Army 17. 1 Small Business Innovation Research (sbir) Proposal Submission Instructions

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OBJECTIVE: To provide a compact, affordable, and reliable high resolution Lidar system which is invisible to night vision goggles and provides real-time beam configuration for improved autonomous capabilities.

DESCRIPTION: High resolution Lidar systems are the primary sensors used for vehicle automation, providing excellent object definition and scene mapping. However, these sensors typically use high precision mirrors and optics that are mechanically rotated to produce the required scan patterns. This approach results in a high cost sensor with relatively poor reliability. One of the most common Lidar systems used today is the Velodyne 32, a rotating system that operates in a -10°C to 60°C temperature range, uses the 905nm wavelength, has a maximum range of 100m, and costs around $30,000. There are other companies that provide cheaper models or models with better range but there are currently no models used on current systems that utilize the 1550nm wavelength and have real-time user configurable beams, two functions that are very desirable for military use.

The envisioned system is a compact and affordable high resolution solid state Lidar sensor that contains no moving parts for the highest level of reliability and longevity. The target life would be greater than 20,000 hours. These sensors would have a range of at least 100 meters with a 10% reflective target, a 2 cm or better range accuracy, a 0.1 degree or better angular resolution with a horizontal field of view (azimuth) greater that 120 degrees (180 degrees preferred) vertical field of view greater than 10 degrees, and a scan rate higher that 25 Hz. These sensors should be able to operate at the 1550nm wavelength to be invisible to current night vision goggles and at least at temperatures within the range of -25°C to 70°C. The sensors should weigh no more than 1kg, should be no large than 150mm in any dimension, and should have a power consumption of 15W or less. The price for the sensors should also be $10,000 per unit at most.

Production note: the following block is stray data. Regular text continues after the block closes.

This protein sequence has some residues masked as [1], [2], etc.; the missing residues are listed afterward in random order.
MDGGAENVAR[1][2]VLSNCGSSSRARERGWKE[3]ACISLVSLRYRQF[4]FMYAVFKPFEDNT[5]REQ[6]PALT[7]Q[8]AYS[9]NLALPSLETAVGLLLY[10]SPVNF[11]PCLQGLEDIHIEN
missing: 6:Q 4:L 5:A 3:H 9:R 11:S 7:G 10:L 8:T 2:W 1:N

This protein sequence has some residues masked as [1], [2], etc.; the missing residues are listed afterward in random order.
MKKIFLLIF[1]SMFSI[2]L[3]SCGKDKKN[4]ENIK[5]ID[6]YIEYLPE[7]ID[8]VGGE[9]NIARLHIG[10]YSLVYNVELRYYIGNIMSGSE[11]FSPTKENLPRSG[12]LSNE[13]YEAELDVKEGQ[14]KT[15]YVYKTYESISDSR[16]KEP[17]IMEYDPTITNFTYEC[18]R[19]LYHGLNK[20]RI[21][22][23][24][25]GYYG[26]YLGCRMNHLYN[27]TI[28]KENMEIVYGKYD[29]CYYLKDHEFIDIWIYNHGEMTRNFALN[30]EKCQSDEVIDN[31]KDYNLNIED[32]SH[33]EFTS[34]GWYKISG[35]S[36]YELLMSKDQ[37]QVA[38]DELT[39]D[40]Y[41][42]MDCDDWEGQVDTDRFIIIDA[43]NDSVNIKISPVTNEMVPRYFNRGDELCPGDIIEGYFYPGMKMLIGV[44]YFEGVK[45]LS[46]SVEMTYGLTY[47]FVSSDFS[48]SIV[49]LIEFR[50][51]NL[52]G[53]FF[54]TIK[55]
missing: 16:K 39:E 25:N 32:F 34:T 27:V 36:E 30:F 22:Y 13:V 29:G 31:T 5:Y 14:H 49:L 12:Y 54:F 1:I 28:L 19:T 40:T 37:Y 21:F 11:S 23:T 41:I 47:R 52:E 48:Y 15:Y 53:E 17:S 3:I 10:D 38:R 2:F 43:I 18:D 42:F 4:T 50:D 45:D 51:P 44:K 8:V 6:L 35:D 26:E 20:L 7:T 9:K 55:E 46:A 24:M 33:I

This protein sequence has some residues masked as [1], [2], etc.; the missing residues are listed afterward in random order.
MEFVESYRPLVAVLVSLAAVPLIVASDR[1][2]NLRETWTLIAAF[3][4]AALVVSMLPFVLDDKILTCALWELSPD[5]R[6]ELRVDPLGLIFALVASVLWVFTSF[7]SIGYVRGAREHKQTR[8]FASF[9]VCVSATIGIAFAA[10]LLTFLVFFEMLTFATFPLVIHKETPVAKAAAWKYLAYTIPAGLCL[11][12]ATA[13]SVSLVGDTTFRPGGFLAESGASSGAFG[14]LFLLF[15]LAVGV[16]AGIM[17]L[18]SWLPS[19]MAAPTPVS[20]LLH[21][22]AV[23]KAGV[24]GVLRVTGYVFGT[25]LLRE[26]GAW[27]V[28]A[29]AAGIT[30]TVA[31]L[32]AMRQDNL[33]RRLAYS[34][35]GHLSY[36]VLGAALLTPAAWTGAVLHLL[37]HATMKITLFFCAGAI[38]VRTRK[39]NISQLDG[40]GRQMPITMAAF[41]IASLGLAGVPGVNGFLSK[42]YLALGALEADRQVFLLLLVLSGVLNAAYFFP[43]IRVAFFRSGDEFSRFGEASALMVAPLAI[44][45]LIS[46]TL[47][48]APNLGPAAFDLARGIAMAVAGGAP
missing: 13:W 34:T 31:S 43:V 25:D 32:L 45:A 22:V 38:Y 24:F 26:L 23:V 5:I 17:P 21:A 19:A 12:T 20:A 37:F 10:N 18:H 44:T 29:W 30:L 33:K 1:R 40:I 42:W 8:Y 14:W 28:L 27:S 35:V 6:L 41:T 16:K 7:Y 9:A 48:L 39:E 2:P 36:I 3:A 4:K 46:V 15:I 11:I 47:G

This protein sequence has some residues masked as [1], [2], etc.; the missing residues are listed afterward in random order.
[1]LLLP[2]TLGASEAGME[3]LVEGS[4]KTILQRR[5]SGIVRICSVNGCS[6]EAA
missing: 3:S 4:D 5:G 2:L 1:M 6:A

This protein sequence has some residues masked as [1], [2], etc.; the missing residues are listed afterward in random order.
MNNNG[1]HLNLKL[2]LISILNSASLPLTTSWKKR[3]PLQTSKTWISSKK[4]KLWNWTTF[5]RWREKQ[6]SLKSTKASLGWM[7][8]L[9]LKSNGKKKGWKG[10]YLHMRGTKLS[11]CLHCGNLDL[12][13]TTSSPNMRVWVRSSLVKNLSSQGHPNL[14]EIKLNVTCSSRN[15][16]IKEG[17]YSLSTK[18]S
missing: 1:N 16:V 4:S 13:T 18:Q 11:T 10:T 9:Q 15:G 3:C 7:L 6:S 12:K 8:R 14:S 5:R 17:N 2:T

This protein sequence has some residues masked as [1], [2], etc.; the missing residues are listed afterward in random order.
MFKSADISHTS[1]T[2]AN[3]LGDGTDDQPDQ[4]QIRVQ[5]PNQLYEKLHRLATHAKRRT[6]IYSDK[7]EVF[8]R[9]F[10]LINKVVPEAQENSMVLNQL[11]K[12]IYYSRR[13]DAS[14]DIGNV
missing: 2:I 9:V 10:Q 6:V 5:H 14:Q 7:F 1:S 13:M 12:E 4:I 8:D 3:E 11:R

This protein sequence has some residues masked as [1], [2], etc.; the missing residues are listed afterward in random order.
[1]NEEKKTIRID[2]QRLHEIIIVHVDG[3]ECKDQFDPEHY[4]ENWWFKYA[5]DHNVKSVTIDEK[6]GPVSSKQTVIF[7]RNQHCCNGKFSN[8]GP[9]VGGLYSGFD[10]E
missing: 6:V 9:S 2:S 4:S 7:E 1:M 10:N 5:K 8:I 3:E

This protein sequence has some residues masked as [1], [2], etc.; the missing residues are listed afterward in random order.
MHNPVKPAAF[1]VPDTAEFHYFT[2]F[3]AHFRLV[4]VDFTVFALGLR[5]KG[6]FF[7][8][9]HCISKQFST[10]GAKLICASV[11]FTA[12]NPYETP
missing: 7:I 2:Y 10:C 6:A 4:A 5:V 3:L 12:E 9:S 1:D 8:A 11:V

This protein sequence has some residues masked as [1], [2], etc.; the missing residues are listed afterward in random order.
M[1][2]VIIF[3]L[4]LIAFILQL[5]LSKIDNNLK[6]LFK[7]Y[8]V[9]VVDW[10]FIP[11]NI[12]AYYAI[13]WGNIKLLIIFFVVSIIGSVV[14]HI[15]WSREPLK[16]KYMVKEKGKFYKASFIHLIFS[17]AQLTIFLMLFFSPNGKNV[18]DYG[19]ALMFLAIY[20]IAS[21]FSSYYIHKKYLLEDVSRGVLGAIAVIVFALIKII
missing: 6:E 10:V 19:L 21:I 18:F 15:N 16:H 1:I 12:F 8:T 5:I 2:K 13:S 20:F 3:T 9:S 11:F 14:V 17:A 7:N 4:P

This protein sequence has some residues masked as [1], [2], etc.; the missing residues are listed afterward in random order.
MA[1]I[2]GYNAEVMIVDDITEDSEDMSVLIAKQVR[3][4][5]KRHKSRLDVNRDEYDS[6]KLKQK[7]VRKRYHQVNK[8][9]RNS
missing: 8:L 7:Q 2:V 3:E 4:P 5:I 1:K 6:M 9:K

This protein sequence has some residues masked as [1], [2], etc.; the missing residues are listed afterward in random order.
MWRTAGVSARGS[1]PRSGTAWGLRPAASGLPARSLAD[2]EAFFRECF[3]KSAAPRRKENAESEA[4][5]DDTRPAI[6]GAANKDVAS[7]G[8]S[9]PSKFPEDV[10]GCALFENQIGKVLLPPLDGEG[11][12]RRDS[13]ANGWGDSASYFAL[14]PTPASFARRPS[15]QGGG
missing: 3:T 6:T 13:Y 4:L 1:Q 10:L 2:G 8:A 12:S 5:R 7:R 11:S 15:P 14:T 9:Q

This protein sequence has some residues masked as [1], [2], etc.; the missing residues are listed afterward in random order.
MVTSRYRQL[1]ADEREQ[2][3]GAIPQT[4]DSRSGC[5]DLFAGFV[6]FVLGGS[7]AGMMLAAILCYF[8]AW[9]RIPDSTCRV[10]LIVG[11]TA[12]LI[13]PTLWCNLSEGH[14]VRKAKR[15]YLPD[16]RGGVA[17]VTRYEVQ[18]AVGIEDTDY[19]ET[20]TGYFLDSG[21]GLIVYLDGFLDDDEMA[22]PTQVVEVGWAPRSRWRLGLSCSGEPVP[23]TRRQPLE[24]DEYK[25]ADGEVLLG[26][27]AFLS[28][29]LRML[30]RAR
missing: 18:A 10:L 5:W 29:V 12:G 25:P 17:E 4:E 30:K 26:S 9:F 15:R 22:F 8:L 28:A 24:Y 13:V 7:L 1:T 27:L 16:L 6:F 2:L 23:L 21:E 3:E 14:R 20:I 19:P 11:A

PHASE I: Design a proof of concept prototype for an affordable, compact solid-state Lidar sensor that meets the specifications outlined in the description. Beyond the desired specs, the Lidar should also have the ability to redirect its lasers in real-time to specific points of interest designated by a user or autonomous software system. This will provide greater functionality for autonomous system developers and designers. Delivered at the end of this phase will be a white paper outlining the proof of concept design and its feasibility.

PHASE II: The concept prototype will have its design refined and then be developed and built for component level testing. Demonstration and technology evaluation will take place in a relevant laboratory environment or on a military ground vehicle system. Delivered at the end of the phase will be at least 3 units for government feasibility and integration testing.

PHASE III DUAL USE APPLICATIONS: Mechanical packaging and integration of the solution into a vehicle will be achieved (TRL6) and technology transition will occur so the Solid-State Lidar can be used on military autonomous ground vehicle applications. The Autonomous Ground Resupply Science and Technology Objective (AGR STO) would be a potential entry point for this sensor’s application. The real-time configurable beams will also be an attractive feature for the automotive industry as it will provide new avenues towards how they approach autonomous behavior and the solid-state will provide more reliability.






KEYWORDS: LIDAR, LADAR, Solid-State, Laser, Imaging, Detection, Ranging


TITLE: Nondestructive Characterization of Transparent Armor

TECHNOLOGY AREA(S): Ground/Sea Vehicles